• Matthew Huntbach 7th Feb '13 - 9:55am


    Gove is one of the titan’s of this government

    I hope that more concentration on English grammar will ensure everyone in future will know how to use apostrophes correctly.

  • Alex Baldwin 7th Feb '13 - 10:05am

    I completely agree with Martin Lowe. I would wager that anyone who goes onto college never needs to use their GCSEs past satisfying college entrance requirements, which could be done as well with a far less onerous system. For those who do not go on to further education I have never seen a job advertised where you need to prove anything beyond literacy and numeracy (GCSE English and Maths).

  • I stand corrected at the moment – some of these changes are better than I thought and will include creative subjects.

  • Peter Watson 7th Feb '13 - 11:48am

    Exactly what evidence is there that this latest rethink was due to pressure from Nick Clegg and senior Lib Dems, who actually seemed supportive of the Gove’s proposals (after earlier negotiations).
    I understand that they forced Gove’s EBCs to have a single exam paper for all abilities, which simply seemed to be making a bad idea worse. In January the Times Ed reported “Indeed, Lib Dem schools minister David Laws seems to be one of the few people happy with the latest version of the proposals.” ( and last year Laws appeared supportive of what Gove was doing (
    It would be nice to know exactly what Lib Dem policy is on this, as at a senior level the party appears to be trying to take credit for moves in every direction.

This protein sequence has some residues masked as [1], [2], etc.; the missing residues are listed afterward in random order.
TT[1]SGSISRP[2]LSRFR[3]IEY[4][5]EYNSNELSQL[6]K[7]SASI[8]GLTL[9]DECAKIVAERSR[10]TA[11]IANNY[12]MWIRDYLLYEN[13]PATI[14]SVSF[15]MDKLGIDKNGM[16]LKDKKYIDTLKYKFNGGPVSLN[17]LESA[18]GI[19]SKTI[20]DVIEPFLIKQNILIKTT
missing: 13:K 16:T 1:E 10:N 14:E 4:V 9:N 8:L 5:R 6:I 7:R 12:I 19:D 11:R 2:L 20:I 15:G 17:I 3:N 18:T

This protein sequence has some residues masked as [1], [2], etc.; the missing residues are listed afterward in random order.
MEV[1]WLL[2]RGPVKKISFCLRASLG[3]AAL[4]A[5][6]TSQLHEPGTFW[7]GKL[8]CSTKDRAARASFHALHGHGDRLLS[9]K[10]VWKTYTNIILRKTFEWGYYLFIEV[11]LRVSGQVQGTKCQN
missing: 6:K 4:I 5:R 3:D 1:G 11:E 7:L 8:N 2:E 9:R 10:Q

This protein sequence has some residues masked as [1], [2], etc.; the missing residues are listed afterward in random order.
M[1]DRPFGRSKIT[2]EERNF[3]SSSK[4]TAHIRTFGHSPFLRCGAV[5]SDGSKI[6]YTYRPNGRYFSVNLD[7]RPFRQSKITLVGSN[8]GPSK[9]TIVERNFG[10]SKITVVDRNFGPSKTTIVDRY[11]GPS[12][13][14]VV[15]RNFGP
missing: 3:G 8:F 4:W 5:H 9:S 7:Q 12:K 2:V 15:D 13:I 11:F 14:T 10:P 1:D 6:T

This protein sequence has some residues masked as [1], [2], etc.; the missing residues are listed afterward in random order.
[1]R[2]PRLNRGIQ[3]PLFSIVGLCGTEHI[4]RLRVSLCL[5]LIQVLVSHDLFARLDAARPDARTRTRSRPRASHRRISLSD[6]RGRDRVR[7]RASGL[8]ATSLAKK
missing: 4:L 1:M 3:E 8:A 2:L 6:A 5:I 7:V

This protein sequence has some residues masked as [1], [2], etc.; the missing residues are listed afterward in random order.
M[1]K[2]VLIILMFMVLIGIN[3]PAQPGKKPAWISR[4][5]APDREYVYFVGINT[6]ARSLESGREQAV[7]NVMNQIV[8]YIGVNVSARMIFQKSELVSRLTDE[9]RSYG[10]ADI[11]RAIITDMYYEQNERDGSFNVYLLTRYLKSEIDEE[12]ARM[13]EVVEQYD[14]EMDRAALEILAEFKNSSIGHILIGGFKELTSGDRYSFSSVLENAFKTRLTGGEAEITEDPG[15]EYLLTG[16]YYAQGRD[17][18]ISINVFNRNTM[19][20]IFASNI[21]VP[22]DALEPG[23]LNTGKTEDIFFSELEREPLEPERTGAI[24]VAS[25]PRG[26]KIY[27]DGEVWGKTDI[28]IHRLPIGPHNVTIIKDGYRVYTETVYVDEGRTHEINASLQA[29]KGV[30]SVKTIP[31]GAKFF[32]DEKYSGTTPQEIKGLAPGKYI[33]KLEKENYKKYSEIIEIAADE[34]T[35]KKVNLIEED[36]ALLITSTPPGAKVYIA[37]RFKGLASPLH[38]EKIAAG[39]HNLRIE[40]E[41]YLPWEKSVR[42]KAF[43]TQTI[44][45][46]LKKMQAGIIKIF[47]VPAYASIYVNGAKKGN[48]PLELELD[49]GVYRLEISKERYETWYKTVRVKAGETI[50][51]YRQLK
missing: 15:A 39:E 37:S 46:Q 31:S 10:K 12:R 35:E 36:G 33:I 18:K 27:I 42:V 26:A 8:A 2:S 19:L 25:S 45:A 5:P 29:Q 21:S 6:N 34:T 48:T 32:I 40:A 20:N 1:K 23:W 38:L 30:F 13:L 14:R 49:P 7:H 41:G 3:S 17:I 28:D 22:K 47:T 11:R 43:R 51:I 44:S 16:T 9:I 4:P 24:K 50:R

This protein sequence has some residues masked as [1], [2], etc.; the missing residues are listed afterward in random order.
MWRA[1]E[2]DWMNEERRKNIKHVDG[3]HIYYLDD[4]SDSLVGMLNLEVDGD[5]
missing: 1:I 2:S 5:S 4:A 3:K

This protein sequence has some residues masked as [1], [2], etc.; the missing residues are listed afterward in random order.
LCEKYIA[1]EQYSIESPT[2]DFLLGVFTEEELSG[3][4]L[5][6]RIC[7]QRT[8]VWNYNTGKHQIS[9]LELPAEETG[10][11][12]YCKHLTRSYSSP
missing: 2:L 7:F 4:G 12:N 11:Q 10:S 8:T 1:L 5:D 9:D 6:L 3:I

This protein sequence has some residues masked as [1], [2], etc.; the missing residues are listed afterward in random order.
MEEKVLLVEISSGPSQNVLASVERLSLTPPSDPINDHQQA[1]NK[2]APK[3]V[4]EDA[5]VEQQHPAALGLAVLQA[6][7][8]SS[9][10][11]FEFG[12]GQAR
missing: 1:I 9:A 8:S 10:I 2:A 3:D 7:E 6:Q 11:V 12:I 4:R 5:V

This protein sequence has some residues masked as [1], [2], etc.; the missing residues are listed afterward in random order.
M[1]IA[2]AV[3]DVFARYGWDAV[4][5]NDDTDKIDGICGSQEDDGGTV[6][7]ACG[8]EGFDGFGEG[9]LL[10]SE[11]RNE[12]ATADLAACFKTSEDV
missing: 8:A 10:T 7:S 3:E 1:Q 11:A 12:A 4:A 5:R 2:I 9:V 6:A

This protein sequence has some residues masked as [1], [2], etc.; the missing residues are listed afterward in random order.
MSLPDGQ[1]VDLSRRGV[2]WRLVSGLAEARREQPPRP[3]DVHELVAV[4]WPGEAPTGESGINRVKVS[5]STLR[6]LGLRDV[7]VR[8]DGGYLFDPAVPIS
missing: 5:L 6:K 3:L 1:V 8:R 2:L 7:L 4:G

• “g 7th Feb ’13 – 8:41am
    Nick Clegg supported the Ebacc, why are you claiming that the lib dems rejected it?

    In other news, the Eastleigh bye-election is to be held in 28th February 😉

  • Helen Tedcastle 7th Feb '13 - 12:18pm

    @jedibeeftrix – “Gove is one of the titan’s of this government” – an extraordinary comment – and this on the day that Gove has been forced to concede that EBCs would seriously damage education for thousands of young people.

  • Helen Tedcastle 7th Feb '13 - 12:23pm

    @ Henry: ” The EBacc is still creating a two tier system. Gove has only u-turned on the rushed new qualifications. It is a welcome u-turn, but some (difficult and important) subjects are still being punished ”

    You seem to be right as Gove was coy in the Commons when asked about the performance measures – it is still unclear whether schools will be allowed to treat creative arts and academic humanities outside the EBacc as equal. He needs to be pinned down by the Lib Dems on this issue – as division is still in place in the tables.

  • Steve Griffiths 7th Feb '13 - 12:32pm


    “Gove is one of the titan’s of this government”.

    Surely you mean dinosaur?

  • David Allen 7th Feb '13 - 12:32pm

    Independent: “The Education Secretary bowed to overwhelming pressure for a rethink from Nick Clegg….”

    BBC website: “Lib Dem sources indicated they regarded this as a coalition decision not a policy victory for their party..”